The Phantom Rider
by Otis Adelbert Kline
Big Bill Hawkins laid the trap with admirable precision. Every little detail had been worked out with the utmost nicety.
The care-free manner of his partner, Seth Ormsby, indicated that he suspected nothing, though he did seem somewhat puzzled by Big Bill’s unwonted loquacity and unprecedented joviality. He had shown a strange lack of enthusiasm when, after a summer of unrequited toil, the prospectors had stumbled on the vein that promised to make them both independently wealthy: During the days spent in preliminary work with a view to replenishing their depleted larder, he had been unusually taciturn, even sullen at times.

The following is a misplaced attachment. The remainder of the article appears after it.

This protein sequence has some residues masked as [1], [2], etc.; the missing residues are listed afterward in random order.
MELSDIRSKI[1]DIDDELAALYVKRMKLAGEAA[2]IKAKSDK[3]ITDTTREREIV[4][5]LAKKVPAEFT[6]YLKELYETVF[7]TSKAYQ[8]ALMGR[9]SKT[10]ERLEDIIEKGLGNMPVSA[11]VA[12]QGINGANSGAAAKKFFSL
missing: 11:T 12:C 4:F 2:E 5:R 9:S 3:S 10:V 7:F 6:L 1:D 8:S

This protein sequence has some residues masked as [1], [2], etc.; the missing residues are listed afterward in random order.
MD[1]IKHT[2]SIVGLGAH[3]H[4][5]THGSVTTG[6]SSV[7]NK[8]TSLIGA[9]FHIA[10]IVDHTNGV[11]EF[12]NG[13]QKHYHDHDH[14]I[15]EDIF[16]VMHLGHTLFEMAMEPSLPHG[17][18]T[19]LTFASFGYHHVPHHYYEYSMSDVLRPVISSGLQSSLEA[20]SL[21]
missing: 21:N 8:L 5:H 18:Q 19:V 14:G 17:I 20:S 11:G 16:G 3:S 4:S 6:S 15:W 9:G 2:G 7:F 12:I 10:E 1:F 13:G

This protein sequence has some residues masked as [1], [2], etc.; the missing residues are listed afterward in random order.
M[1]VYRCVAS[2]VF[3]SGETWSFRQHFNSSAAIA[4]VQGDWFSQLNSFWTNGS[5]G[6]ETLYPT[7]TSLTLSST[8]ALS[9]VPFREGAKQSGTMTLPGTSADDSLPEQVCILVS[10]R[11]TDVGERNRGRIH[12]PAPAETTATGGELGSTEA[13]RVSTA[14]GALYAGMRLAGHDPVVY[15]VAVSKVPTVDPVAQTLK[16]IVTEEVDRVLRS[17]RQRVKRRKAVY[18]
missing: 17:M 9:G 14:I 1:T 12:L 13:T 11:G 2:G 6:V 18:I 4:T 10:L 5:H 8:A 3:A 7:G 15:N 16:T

As they rode abreast along the trail, followed by the two pack-mules, the foremost of which bore in its saddlebags enough gold dust to purchase the entire general store at Red Dog, Big Bill outdid himself in his efforts to be agreeable. At the same time he was thinking, planning. (Continue Reading…)